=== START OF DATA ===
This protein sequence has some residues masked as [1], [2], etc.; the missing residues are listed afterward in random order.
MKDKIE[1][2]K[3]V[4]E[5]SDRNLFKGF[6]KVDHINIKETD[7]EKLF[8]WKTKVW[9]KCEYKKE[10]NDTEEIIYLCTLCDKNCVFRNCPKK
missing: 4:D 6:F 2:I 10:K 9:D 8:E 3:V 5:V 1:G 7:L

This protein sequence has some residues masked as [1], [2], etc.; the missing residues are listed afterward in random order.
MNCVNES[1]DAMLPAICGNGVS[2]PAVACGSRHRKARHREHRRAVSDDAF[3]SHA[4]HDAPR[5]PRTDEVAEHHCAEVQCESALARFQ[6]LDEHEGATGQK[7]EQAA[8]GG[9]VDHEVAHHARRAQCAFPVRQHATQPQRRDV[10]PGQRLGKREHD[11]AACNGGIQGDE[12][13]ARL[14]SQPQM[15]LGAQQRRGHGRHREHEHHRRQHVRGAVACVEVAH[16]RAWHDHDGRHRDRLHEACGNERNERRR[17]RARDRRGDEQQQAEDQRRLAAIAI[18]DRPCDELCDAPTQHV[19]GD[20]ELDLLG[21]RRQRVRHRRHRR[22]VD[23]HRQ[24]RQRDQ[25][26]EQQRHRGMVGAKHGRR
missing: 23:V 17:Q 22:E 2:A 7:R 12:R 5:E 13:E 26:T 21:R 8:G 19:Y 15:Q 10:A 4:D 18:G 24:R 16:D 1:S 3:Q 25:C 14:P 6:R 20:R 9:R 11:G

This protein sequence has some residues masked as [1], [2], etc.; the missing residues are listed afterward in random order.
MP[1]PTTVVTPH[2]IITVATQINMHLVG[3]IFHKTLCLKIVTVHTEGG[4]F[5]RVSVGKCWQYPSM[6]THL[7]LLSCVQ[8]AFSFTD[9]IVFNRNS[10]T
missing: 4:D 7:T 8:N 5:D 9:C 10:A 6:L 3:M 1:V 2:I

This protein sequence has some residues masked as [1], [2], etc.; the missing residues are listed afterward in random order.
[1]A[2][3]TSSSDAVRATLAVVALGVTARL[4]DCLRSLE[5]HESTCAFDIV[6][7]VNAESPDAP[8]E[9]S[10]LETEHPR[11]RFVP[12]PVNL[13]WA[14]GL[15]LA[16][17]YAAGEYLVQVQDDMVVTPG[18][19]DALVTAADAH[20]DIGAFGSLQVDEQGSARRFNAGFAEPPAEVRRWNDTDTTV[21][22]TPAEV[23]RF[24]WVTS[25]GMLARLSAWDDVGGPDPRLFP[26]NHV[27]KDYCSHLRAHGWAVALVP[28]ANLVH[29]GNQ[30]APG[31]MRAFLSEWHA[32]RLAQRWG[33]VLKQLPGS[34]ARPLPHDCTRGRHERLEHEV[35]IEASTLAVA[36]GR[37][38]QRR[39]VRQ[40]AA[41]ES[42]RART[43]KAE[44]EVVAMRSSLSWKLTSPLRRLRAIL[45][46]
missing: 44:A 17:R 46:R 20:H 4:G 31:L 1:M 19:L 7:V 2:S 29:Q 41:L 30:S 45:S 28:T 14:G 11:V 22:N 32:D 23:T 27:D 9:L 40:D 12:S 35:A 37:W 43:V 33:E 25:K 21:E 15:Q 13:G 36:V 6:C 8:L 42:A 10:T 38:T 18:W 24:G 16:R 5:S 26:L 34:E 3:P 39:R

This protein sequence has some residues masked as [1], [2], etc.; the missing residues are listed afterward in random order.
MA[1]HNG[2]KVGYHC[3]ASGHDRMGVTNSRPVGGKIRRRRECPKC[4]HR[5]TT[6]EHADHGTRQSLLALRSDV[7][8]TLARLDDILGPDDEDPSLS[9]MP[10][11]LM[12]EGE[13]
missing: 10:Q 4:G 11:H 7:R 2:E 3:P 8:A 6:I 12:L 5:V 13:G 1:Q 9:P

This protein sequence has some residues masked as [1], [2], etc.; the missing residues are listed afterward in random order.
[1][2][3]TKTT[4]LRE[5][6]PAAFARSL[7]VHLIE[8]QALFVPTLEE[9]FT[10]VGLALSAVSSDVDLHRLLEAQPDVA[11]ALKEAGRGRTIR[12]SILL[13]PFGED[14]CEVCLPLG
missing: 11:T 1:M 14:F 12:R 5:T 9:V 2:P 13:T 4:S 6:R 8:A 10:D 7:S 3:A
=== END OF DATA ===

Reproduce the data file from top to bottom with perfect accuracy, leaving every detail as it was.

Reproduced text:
This protein sequence has some residues masked as [1], [2], etc.; the missing residues are listed afterward in random order.
MKDKIE[1][2]K[3]V[4]E[5]SDRNLFKGF[6]KVDHINIKETD[7]EKLF[8]WKTKVW[9]KCEYKKE[10]NDTEEIIYLCTLCDKNCVFRNCPKK
missing: 4:D 6:F 2:I 10:K 9:D 8:E 3:V 5:V 1:G 7:L

This protein sequence has some residues masked as [1], [2], etc.; the missing residues are listed afterward in random order.
MNCVNES[1]DAMLPAICGNGVS[2]PAVACGSRHRKARHREHRRAVSDDAF[3]SHA[4]HDAPR[5]PRTDEVAEHHCAEVQCESALARFQ[6]LDEHEGATGQK[7]EQAA[8]GG[9]VDHEVAHHARRAQCAFPVRQHATQPQRRDV[10]PGQRLGKREHD[11]AACNGGIQGDE[12][13]ARL[14]SQPQM[15]LGAQQRRGHGRHREHEHHRRQHVRGAVACVEVAH[16]RAWHDHDGRHRDRLHEACGNERNERRR[17]RARDRRGDEQQQAEDQRRLAAIAI[18]DRPCDELCDAPTQHV[19]GD[20]ELDLLG[21]RRQRVRHRRHRR[22]VD[23]HRQ[24]RQRDQ[25][26]EQQRHRGMVGAKHGRR
missing: 23:V 17:Q 22:E 2:A 7:R 12:R 5:E 13:E 26:T 21:R 8:G 19:Y 15:Q 10:A 4:D 18:G 24:R 16:D 1:S 3:Q 25:C 14:P 6:R 20:R 9:R 11:G

This protein sequence has some residues masked as [1], [2], etc.; the missing residues are listed afterward in random order.
MP[1]PTTVVTPH[2]IITVATQINMHLVG[3]IFHKTLCLKIVTVHTEGG[4]F[5]RVSVGKCWQYPSM[6]THL[7]LLSCVQ[8]AFSFTD[9]IVFNRNS[10]T
missing: 4:D 7:T 8:N 5:D 9:C 10:A 6:L 3:M 1:V 2:I

This protein sequence has some residues masked as [1], [2], etc.; the missing residues are listed afterward in random order.
[1]A[2][3]TSSSDAVRATLAVVALGVTARL[4]DCLRSLE[5]HESTCAFDIV[6][7]VNAESPDAP[8]E[9]S[10]LETEHPR[11]RFVP[12]PVNL[13]WA[14]GL[15]LA[16][17]YAAGEYLVQVQDDMVVTPG[18][19]DALVTAADAH[20]DIGAFGSLQVDEQGSARRFNAGFAEPPAEVRRWNDTDTTV[21][22]TPAEV[23]RF[24]WVTS[25]GMLARLSAWDDVGGPDPRLFP[26]NHV[27]KDYCSHLRAHGWAVALVP[28]ANLVH[29]GNQ[30]APG[31]MRAFLSEWHA[32]RLAQRWG[33]VLKQLPGS[34]ARPLPHDCTRGRHERLEHEV[35]IEASTLAVA[36]GR[37][38]QRR[39]VRQ[40]AA[41]ES[42]RART[43]KAE[44]EVVAMRSSLSWKLTSPLRRLRAIL[45][46]
missing: 44:A 17:R 46:R 20:H 4:G 31:L 1:M 19:L 7:V 2:S 29:Q 41:L 30:S 45:S 28:T 14:G 11:V 22:N 32:D 23:T 27:D 9:L 40:D 12:S 35:A 37:W 43:V 33:E 25:K 21:E 15:Q 13:G 36:V 6:C 8:L 42:A 10:T 38:T 18:W 24:G 16:R 5:S 26:L 34:E 3:P 39:R

This protein sequence has some residues masked as [1], [2], etc.; the missing residues are listed afterward in random order.
MA[1]HNG[2]KVGYHC[3]ASGHDRMGVTNSRPVGGKIRRRRECPKC[4]HR[5]TT[6]EHADHGTRQSLLALRSDV[7][8]TLARLDDILGPDDEDPSLS[9]MP[10][11]LM[12]EGE[13]
missing: 10:Q 4:G 11:H 7:R 2:E 3:P 8:A 6:I 12:L 5:V 13:G 1:Q 9:P

This protein sequence has some residues masked as [1], [2], etc.; the missing residues are listed afterward in random order.
[1][2][3]TKTT[4]LRE[5][6]PAAFARSL[7]VHLIE[8]QALFVPTLEE[9]FT[10]VGLALSAVSSDVDLHRLLEAQPDVA[11]ALKEAGRGRTIR[12]SILL[13]PFGED[14]CEVCLPLG
missing: 11:T 1:M 14:F 12:R 5:T 9:V 2:P 13:T 4:S 6:R 8:A 10:D 7:S 3:A